Last Updated on August 18, 2020
Just three days in the hospital can change the bacteria in your gut.
People who end up in the intensive care unit (ICU) can have a massive shift in the gut microbiota within 72 hours. Hundreds of species of bugs can be wiped out in a snap, and it can take months to years to recover.
I have clients who were on antibiotics for years. It’s hard to see the destruction of beneficial bacteria that goes on day after day.
Dr. Mark Pallen, a British microbial genomics researcher at the Quadram Institute, lead the research on the impact of an ICU admission on gut flora. I suspected that there would be an impact of hospitalization, but I was taken back at the scale of the change to the flora.
To assess the impact of intensive care treatment on the gut microbiome, the team tracked 24 people admitted to a hospital in Birmingham, UK, for trauma, heart attacks, cancer, and other emergencies. The tracking was done over 10 months and included people ages 25 to 85. Many of the patients were unconscious or sedated.
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After getting permission from family members, the research team looked at stool samples. They conducted DNA sequencing on the samples and found that over 75% of the patients experienced a significant reduction in microbial diversity during their ICU stay.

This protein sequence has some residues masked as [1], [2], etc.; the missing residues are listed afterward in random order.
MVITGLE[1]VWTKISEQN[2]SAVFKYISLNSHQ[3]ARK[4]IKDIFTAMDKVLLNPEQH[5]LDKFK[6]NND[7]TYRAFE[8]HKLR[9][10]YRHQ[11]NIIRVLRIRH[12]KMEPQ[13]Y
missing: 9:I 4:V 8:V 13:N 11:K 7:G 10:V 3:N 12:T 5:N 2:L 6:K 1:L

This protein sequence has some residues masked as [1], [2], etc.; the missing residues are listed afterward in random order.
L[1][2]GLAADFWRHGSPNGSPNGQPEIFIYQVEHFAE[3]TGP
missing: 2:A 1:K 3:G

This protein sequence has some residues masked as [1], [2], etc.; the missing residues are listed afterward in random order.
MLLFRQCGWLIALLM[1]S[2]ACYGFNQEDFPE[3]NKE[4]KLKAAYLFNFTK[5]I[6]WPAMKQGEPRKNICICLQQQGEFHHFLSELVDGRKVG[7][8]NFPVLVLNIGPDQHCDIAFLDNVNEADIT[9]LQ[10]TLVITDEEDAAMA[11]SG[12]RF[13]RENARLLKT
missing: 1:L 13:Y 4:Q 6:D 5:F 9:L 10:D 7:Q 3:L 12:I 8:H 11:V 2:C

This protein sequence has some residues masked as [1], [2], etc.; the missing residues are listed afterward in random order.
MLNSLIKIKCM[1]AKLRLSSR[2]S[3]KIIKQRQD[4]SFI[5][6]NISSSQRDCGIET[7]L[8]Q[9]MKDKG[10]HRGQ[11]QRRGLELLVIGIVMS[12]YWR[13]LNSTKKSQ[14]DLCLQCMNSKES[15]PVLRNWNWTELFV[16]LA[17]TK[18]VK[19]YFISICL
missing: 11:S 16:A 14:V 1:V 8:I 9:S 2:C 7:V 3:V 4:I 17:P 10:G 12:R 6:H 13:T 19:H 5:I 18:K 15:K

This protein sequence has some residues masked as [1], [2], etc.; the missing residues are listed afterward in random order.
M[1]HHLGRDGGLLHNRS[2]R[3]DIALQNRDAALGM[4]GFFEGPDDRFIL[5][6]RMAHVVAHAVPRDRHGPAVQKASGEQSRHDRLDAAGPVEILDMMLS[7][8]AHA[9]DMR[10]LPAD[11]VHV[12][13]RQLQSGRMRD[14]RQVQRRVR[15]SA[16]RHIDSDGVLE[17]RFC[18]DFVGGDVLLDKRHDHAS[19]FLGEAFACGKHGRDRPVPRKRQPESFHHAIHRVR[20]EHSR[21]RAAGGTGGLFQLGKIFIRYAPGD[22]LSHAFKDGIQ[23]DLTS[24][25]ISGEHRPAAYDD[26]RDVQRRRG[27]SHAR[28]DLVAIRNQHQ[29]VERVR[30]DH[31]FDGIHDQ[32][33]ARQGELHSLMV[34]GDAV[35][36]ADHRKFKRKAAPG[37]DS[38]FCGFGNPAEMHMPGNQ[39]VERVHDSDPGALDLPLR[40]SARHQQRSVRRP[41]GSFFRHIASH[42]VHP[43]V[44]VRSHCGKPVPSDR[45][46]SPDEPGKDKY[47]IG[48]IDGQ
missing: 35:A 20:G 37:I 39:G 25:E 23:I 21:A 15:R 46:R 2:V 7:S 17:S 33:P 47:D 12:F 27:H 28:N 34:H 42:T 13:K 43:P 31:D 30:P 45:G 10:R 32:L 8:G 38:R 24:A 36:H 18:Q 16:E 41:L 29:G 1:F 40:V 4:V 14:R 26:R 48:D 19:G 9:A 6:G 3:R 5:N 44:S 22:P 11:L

The most significant changes to the microbiome were associated with IV use.
The gut is normally an ecosystem in its own right. The gut is the foundation, the root, of our health. This part of the body determines overall health. Science has allowed us to understand just how important the human microbiota is to well-being.
Unfortunately, the conventional medical system has contributed to a great deal of destruction of the gut ecosystem. Is it any wonder why people end up sicker coming out of the hospital than when they went in the first place?
That’s why I’m so healthy. I don’t go to the hospital. Try and keep out of these places if you can, okay?
If you get pumped full of IV antibiotics, you may suffer it for years.
Another researcher, Joost Wiersinga from the Academic Medical Center in Amsterdam, has this to say, “Medics should do more to minimize the disruption to gut bacteria.”
I agree 100%.